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Hope I didn't forget any. These are the packages I want to use on my computer for typesetting pdf files. Up to date I'm using vim (without any plugin but integrated syntax highlighting for .tex files) in console (cmd.exe) for typing .tex files. Then I close it (:wq), close PDF-XChange tab with typesetted document, issue pdflatex file.tex, open explorer, click on generated .pdf file (anyhow it opens at the page and zoom configuration left in PDF-XChange) check for convenience, close, edit, compile, open, etc.

I would love to skip the "close .pdf file - reopen .pdf file" cycle! Any ideas? Thanks.

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I would like to use vim for my editing to keep the vim training up and running ;) So, this is a good point and I believe there are real convenient ways (no surprise) to editing and viewing .tex files, .pdf output - but my issue here is with getting vim running in this to experience what the strenghts of it are and what it has to offer, what the benefits are while editing, I'm a bit biased in this and curious. –  panny Jun 22 '11 at 9:11
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4 Answers 4

You could easily issue that series of actions from inside vim. You could even make it a macro to do it in one keystroke. If you hit ! inside vim, you can ten enter a command to be executed in the shell. You could do something like this:

:w !pdflatex % && acroread %.pdf

The % should expand to the current file name. You could type in your own file names there too. You should be able to go back in vim command history to hit that again. If you do this often, you could make a macro out of the whole save, generate and open routine.

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Thanks @Caleb. Unfortunately on windows the .pdf file does not open. I tried :w !pdflatex % && pdfxcview %.pdf and pdfxcview opens but without the document. Outside of vim I can open the document with pdfxcview mydocument.pdf. Also keeping pdfxcview open would be great, since I have multiple .pdf files open in it (pgf manual, symbols reference). I just want mydocument.pdf to refresh for me. –  panny Jun 22 '11 at 9:15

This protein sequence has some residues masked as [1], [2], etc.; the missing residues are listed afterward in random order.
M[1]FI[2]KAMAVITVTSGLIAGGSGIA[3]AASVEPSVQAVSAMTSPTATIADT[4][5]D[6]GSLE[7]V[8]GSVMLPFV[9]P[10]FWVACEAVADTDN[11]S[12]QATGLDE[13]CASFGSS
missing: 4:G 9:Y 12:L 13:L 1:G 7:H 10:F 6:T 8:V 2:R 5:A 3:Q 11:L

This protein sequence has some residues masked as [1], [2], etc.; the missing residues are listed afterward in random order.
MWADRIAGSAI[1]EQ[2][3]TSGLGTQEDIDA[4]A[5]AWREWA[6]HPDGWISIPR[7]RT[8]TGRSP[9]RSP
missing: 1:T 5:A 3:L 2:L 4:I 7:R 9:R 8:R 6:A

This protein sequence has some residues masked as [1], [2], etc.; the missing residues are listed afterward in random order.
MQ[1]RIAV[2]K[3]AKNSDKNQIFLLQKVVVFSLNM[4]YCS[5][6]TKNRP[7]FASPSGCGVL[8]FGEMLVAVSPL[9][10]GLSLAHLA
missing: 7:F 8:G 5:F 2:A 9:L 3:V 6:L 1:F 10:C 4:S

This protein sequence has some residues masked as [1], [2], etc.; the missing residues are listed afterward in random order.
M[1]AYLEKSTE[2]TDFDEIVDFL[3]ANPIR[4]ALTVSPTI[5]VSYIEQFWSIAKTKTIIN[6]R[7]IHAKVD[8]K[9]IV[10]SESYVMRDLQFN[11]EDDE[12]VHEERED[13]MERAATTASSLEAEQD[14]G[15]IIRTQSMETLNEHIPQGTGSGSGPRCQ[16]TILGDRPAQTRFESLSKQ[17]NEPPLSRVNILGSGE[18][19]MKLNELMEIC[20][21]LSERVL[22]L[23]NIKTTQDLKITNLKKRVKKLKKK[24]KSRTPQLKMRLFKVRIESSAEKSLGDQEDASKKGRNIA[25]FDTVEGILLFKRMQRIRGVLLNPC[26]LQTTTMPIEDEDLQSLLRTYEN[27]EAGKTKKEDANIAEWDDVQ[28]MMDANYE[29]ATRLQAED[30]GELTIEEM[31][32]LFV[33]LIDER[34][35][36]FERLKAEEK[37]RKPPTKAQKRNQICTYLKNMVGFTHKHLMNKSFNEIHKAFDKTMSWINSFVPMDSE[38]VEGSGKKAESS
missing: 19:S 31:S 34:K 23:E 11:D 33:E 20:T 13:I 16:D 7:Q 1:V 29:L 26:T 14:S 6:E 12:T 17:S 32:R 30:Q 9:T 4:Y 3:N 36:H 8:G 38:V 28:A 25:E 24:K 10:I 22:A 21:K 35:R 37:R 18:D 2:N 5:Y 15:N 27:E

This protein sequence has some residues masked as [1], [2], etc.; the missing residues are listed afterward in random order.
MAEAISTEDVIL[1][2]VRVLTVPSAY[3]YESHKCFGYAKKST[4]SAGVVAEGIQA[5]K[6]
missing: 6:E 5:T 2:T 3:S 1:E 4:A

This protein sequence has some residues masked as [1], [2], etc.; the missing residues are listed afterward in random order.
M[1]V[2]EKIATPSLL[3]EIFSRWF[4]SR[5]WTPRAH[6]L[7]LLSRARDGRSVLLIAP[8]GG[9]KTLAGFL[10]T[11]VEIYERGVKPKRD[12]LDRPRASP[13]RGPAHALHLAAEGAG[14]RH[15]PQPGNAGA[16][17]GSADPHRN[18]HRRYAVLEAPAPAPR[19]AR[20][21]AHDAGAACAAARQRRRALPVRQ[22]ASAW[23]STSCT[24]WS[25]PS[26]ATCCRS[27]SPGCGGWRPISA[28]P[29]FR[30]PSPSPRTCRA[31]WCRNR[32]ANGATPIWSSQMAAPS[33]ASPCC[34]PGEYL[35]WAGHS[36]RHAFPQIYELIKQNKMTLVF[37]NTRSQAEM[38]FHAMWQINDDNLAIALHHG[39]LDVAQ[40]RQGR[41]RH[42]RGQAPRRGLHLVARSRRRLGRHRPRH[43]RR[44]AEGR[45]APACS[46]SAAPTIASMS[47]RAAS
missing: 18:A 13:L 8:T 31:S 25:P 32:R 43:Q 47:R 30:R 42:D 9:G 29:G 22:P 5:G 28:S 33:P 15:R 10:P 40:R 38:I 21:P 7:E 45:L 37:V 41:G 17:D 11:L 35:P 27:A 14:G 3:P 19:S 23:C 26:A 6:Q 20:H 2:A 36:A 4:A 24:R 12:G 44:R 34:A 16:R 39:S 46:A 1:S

@panny: It looks like pdflatex is stripping the .tex extension and adding pdf, so the expansion I have you is giving "filename.tex.pdf", so you will have to fill that file name in manually. As for keeping pdfxcview open, it might have some sort of remote function where you could send new files to a running process and it would just open or refresh it. –  Caleb Jun 22 '11 at 9:20
    
@Caleb thank you, this works perfect for opening the document, still I think the reload problem is a pdflatex issue - not a pdfxcview problem. The problem is, pdflatex cannot write in a .pdf file that is already open and it insists on a new name. Do you know any workaround to that? –  panny Jun 22 '11 at 12:25
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@panny: No that sounds like a very Windows specific file locking problem and I'm a *nix guy. You might ask that as a separate question on SuperUser. The question would be how to make pdfxcview not lock files it opens or force pdflatex to overwrite locks. –  Caleb Jun 22 '11 at 14:30
    
@panny, I agree with Caleb, I don't think it's pdflatex issue, AFAIK PDF-XChange Viewer doesn't have any mechanism which enables it to refresh the PDF file. Actually, I even experienced crashes if the file is changed outside it. –  Meho R. Jun 22 '11 at 19:59
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You can't really skip the close-reopen cycle with PDF-XChange viewer, because it locks pdf file (just like Adobe Reader does), so pdflatex can't update it. But you can automate that cycle (the /close command line switch to pdfxcview is the key here):

pdfxcview /close:discard somefile.pdf
pdflatex somefile.tex
pdfxcview somefile.pdf

Of course for easier use you can wrap that in a batch script or vim macro, but you get the idea. See also this thread.

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I would consider choosing a PDF viewer, which does not lock the PDF file and has a 'reload on change' function. Example: Sumatra. See here: Output viewers for use with LaTeX

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This is a potentially unsatisfying fix, in that it requires Cygwin. Install xpdf under Cygwin if you don't already have it, then put the following in ~/.xpdfrc:

    bind ctrl-p any "run(xterm -e 'pdflatex %b')" reload

Then you can use control-p to recompile and reload your document without having to close and reopen xpdf. I've written it so it pops up an xterm where you can see the compilation messages, but you could get rid of xterm -e and the single quotes if you like to live dangerously.

The same thing works under Linux, but the questioner asked about Windows.

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See amoura's answer. Sumatra sounds like a much better solution under Windows, and I'm probably going to switch to that myself. –  matt Dec 5 '11 at 21:34
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